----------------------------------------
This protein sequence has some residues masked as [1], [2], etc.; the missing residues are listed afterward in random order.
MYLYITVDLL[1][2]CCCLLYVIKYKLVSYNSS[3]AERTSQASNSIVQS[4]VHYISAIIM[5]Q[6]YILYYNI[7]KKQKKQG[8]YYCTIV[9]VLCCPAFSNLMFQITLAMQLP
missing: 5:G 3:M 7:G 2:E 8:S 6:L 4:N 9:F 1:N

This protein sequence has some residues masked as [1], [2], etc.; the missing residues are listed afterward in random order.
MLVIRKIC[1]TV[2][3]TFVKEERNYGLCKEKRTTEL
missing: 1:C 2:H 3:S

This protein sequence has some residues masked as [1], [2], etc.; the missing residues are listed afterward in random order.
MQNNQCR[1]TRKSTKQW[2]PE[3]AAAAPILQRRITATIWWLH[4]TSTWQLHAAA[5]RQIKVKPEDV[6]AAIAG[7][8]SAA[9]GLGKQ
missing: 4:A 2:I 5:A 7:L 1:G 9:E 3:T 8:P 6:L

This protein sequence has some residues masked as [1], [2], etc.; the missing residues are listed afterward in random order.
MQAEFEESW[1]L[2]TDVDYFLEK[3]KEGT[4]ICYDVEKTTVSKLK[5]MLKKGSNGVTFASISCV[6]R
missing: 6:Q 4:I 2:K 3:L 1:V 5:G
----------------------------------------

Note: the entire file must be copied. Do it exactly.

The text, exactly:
This protein sequence has some residues masked as [1], [2], etc.; the missing residues are listed afterward in random order.
MYLYITVDLL[1][2]CCCLLYVIKYKLVSYNSS[3]AERTSQASNSIVQS[4]VHYISAIIM[5]Q[6]YILYYNI[7]KKQKKQG[8]YYCTIV[9]VLCCPAFSNLMFQITLAMQLP
missing: 5:G 3:M 7:G 2:E 8:S 6:L 4:N 9:F 1:N

This protein sequence has some residues masked as [1], [2], etc.; the missing residues are listed afterward in random order.
MLVIRKIC[1]TV[2][3]TFVKEERNYGLCKEKRTTEL
missing: 1:C 2:H 3:S

This protein sequence has some residues masked as [1], [2], etc.; the missing residues are listed afterward in random order.
MQNNQCR[1]TRKSTKQW[2]PE[3]AAAAPILQRRITATIWWLH[4]TSTWQLHAAA[5]RQIKVKPEDV[6]AAIAG[7][8]SAA[9]GLGKQ
missing: 4:A 2:I 5:A 7:L 1:G 9:E 3:T 8:P 6:L

This protein sequence has some residues masked as [1], [2], etc.; the missing residues are listed afterward in random order.
MQAEFEESW[1]L[2]TDVDYFLEK[3]KEGT[4]ICYDVEKTTVSKLK[5]MLKKGSNGVTFASISCV[6]R
missing: 6:Q 4:I 2:K 3:L 1:V 5:G